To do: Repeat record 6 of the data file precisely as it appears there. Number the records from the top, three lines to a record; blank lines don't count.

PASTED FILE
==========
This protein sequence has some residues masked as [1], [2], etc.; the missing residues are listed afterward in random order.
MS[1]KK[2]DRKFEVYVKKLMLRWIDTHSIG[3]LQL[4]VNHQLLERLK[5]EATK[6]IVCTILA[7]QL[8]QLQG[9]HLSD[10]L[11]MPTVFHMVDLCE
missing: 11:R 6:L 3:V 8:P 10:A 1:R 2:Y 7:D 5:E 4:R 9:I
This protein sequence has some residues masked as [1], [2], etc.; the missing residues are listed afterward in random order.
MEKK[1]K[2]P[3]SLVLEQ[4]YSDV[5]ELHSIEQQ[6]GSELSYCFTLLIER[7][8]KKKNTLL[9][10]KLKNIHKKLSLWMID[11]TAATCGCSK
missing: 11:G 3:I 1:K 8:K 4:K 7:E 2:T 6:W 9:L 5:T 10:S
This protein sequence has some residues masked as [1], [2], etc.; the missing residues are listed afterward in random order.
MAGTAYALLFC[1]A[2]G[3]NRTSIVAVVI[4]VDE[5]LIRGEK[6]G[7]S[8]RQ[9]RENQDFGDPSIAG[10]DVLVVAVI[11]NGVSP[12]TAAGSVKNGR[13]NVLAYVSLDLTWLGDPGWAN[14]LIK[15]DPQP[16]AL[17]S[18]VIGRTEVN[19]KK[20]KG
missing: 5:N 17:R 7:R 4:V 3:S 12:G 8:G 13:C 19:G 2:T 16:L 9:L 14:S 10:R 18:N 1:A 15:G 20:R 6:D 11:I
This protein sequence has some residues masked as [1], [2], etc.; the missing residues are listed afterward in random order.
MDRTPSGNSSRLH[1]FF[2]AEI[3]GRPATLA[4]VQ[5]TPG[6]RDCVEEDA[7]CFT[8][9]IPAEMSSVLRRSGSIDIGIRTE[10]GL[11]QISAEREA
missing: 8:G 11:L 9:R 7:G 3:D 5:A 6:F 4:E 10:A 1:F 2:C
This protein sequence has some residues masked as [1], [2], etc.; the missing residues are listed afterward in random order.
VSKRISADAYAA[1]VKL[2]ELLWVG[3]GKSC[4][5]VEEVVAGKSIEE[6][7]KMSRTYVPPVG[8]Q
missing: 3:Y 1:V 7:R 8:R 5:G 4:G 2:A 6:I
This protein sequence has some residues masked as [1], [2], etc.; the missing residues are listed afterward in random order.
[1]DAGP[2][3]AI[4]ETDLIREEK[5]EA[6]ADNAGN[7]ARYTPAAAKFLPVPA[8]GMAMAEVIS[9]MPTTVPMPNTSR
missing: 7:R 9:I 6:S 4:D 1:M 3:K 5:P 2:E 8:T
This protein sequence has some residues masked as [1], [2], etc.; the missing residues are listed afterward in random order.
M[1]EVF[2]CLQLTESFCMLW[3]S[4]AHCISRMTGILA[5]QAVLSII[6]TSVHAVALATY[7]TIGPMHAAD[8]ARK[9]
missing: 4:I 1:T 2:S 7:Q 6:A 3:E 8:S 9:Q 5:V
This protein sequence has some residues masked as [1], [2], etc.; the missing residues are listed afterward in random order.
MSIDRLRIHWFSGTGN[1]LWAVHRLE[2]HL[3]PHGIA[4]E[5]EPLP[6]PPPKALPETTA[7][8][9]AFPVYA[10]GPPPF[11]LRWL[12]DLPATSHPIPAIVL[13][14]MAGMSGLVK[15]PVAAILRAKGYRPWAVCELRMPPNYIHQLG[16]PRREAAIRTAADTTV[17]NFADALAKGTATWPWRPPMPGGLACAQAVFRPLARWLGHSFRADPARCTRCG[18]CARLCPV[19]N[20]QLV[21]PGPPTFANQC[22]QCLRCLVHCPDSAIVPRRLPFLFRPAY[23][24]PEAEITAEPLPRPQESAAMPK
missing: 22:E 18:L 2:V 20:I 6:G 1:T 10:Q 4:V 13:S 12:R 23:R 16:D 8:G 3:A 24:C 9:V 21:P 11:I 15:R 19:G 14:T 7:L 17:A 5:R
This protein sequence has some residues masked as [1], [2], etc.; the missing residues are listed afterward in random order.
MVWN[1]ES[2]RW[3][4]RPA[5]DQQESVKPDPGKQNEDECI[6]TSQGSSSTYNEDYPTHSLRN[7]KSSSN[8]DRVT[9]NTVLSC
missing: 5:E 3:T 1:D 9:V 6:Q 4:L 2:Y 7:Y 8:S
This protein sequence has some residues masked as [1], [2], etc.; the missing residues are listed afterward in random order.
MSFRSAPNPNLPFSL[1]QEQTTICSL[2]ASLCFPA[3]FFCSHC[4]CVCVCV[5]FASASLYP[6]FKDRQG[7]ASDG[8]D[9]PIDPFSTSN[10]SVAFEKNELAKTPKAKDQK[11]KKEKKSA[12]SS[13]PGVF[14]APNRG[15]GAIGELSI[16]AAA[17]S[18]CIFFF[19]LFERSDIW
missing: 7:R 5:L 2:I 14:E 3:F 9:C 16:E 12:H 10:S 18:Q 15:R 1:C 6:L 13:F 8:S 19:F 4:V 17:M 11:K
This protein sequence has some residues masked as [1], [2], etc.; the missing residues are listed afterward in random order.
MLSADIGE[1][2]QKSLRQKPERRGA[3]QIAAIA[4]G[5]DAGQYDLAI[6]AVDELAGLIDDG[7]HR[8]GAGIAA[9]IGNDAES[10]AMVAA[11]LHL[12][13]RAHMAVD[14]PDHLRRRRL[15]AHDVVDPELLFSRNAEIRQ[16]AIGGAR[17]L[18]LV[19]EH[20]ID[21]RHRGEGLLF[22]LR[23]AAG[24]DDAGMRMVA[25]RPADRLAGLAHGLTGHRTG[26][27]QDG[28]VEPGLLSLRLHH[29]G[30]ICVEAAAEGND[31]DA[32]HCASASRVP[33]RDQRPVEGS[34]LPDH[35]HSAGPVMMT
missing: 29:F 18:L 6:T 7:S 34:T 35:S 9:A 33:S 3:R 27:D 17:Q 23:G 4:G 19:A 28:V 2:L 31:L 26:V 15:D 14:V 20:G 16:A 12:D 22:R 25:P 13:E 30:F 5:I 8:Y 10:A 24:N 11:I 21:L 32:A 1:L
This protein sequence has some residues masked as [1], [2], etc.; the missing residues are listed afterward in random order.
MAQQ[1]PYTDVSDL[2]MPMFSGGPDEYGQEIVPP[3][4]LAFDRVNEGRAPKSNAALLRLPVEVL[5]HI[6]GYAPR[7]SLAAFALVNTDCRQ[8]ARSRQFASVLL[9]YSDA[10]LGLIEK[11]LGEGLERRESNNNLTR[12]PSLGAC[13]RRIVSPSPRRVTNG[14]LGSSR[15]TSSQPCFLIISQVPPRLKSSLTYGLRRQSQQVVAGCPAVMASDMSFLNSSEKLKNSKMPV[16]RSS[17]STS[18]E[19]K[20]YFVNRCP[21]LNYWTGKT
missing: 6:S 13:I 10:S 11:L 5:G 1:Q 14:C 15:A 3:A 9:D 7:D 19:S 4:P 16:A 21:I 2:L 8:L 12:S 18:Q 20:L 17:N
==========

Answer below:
This protein sequence has some residues masked as [1], [2], etc.; the missing residues are listed afterward in random order.
[1]DAGP[2][3]AI[4]ETDLIREEK[5]EA[6]ADNAGN[7]ARYTPAAAKFLPVPA[8]GMAMAEVIS[9]MPTTVPMPNTSR
missing: 7:R 9:I 6:S 4:D 1:M 3:K 5:P 2:E 8:T